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Rubio puts his biggest weakness in the spotlight

On immigration, Marco Rubio is pulling a page from Karl Rove's playbook. So why isn't it working?
Republican presidential candidate Sen. Marco Rubio speaks during a town hall meeting on Oct. 1, 2015, in Cedar Falls, Iowa. (Photo by Charlie Neibergall/AP)
Republican presidential candidate Sen. Marco Rubio speaks during a town hall meeting on Oct. 1, 2015, in Cedar Falls, Iowa.
The traditional model of campaigning says candidates should focus on their strengths and downplay their areas of weakness. Karl Rove, however, helped introduce a very different kind of approach to GOP politics: shine a light on your vulnerability, inoculate yourself on the issue, and leave your rival with nothing.
It's why, for example, we saw a draft-dodging Republican attack the military service of a Democratic war hero in 2004.
Marco Rubio appears to be reading from the same playbook. The biggest hurdle between the Florida senator and his party's presidential nomination is his co-authorship of President Obama's bipartisan immigration bill two years ago -- legislation that the Republican base hates like poison. So Rubio is going after his primary rival, Ted Cruz, over the one issue Rubio would seemingly prefer to ignore.
Writing in Salon the other day, Digby questioned the merits of Rubio's strategy to deal with his principal problem.

Apparently he's decided that the best way to make people forget his immigration apostasy, when he joined with Democrats on the notorious Gang of 8 to hammer out a Comprehensive Immigration Reform bill, is to draw as much attention to it as possible by picking a losing fight with Ted Cruz. He seems to think that aggressively accusing his rival of abandoning his conservative principles in the same way he did will somehow make his own betrayal go away. All it's accomplished is to make every conservative in the land think even less of him than they did before.

The Washington Examiner's Byron York wrote a brutal, matter-of-fact-style piece yesterday, laying out the undisputed details of the 2013 immigration fight, and the role Rubio and Cruz played during the ideological battle. Rubio desperately wants voters to believe, as he put it on CBS's "Face the Nation" on Sunday, that "there isn't that big a difference between [Cruz] and I on how to approach immigration." York's piece makes it unambiguously clear that the claim is a rather brazen lie: Rubio partnered with Democrats in trying to pass the bill; Cruz partnered with conservatives in trying to kill it. The dynamic really is that simple.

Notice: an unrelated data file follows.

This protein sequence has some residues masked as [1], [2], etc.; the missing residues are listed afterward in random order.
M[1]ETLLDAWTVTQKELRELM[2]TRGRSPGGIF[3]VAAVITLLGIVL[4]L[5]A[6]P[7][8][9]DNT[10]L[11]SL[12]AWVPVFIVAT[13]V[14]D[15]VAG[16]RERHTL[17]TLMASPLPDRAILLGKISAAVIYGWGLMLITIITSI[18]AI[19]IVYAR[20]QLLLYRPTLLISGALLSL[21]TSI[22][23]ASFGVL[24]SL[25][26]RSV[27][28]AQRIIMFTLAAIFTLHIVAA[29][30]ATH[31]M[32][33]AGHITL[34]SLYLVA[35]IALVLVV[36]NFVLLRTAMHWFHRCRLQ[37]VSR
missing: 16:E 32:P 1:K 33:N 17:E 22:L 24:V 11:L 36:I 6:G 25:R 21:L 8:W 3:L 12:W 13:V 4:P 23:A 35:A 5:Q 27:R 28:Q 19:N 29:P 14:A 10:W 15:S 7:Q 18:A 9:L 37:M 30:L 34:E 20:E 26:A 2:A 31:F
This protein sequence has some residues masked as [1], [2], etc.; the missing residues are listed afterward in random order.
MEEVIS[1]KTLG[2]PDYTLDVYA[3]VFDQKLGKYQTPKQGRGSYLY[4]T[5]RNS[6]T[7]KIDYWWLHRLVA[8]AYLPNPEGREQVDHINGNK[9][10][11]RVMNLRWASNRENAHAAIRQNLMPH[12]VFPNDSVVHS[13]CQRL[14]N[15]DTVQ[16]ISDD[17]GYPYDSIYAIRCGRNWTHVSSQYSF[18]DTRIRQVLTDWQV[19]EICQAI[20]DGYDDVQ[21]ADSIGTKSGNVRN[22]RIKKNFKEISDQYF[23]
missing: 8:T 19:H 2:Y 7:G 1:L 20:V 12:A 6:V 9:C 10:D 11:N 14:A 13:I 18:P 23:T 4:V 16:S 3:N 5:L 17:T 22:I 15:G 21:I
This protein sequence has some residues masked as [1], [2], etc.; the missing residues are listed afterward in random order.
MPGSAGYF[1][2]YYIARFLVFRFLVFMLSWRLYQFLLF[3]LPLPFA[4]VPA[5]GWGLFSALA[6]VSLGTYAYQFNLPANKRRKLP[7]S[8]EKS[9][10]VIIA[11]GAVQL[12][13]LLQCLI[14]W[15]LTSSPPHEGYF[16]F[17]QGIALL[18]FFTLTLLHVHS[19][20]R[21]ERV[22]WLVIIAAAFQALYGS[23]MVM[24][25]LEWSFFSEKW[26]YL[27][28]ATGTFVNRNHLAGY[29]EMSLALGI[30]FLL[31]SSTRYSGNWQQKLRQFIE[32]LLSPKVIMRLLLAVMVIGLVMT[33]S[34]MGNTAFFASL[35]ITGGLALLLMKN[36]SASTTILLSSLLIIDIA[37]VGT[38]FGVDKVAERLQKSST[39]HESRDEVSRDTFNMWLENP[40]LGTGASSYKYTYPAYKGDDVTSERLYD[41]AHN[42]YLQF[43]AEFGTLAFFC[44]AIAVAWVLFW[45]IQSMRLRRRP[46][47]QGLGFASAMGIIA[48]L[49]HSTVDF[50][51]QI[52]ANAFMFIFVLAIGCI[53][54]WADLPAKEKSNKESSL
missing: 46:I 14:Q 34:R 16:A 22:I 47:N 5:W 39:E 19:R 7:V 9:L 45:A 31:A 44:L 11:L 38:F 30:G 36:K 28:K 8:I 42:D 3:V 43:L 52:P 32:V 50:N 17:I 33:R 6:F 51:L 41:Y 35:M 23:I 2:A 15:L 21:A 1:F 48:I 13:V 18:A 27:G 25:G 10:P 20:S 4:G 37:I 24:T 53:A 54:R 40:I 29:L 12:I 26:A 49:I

But just as important on a tactical level is that the bogus claim has the effect of reminding Republicans what it is about Rubio they dislike so much.
Why isn't the ol' Rovian special working?
Part of the problem is that it's tougher to pull off in a primary, as opposed to a general election, but just as important is the fact that Rubio is asking people to believe that Ted Cruz, even while trying to kill the bipartisan immigration bill in the last Congress, wasn't particularly conservative when it came to immigration.
And that, by any sensible measure, is simply impossible to believe. It's why Rubio appears to be making his problem worse, not better, by shining a spotlight on his most potent vulnerability.
What's more, even as much as the Republican establishment, like much of the Beltway media, fawns over the Florida senator, Rubio has reopened wounds he hoped were already healed. The New York Times reported the other day:

Senator Marco Rubio made a big bet on an immigration overhaul that failed -- and he has been running away from it since. Now his past is catching up with him, stoking old grievances from conservative rivals who are reopening one of the most vulnerable episodes in his past. The anger toward Mr. Rubio on the right has only grown in recent days as he has taken to aggressively questioning Senator Ted Cruz's toughness on illegal immigration, a line of attack that some Republicans say they find disingenuous.

The piece noted that Sen. Jeff Sessions (R-Ala.), a fierce opponent of immigration reform, recently said on a conservative radio show, "I think Senator Rubio has to answer for things that were in that bill.... This presidential election is going to decide who runs the White House: the crowd that pushed this legislation or the crowd that opposed it."
Maybe Rubio should have picked the fight in July, at which point this would be old news, instead of waiting for December?